A new report from Harvard Business Review makes a strong case for the economic importance of female leadership — particularly in countries with ethnically diverse populations. In fact, according to HBR’s report, women leaders in diverse countries vastly outperformed their male counterparts as they led their economies to an average of 5.4 percent GDP growth in the year following their assumption of power. Male leaders in diverse countries, by comparison, managed an average GDP growth of just 1.1 percent for male leaders.
In many cases, the report found, these economic gains were closely tied to women leaders’ efforts at economically empowering historically marginalized groups. In Liberia, for instance, President Ellen Johnson Sirleaf helped overcome the country’s difficult history of ethnic conflict by achieving gender equity in her cabinet and constructing a government with representatives proportionate to each ethnic group’s size — a difficult task, especially given that Liberia boasts more than a dozen prominent ethnic groups. Under Johnson Sirleaf, the country’s GDP grew at an average of 4 percent each year from 2006 through the end of 2010. Her predecessor, President Charles Taylor, was infamous for helping members of his own ethnic group, the Krahns, seize resources for themselves at the expense of other tribes. During his tenure from 1986-1990, Liberia’s GDP grew at a 1 percent rate — and the country was ultimately engulfed in rebellion.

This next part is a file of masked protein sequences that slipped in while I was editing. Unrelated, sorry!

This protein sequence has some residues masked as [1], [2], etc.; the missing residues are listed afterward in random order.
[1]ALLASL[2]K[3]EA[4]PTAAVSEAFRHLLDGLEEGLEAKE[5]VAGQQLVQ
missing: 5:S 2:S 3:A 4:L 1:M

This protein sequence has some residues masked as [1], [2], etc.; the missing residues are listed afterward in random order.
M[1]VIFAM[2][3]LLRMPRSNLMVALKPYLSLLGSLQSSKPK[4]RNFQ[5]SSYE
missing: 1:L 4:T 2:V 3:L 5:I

Current Taiwan president Tsai Ing-wen, the first woman to hold the position, made similar efforts to reach out to her country’s largest minority groups and to limit the advantages given by prior governments to the country’s majority ethnic group, the Hans. By empowering a country’s minority groups, Harvard Business Review found, leaders were able to prevent the stunted economic growth that results from ethnic conflict, systemic bias and discrimination. And women leaders, they concluded, appear to be the ones best equipped to lead the way.
Read the full story at Harvard Business Review.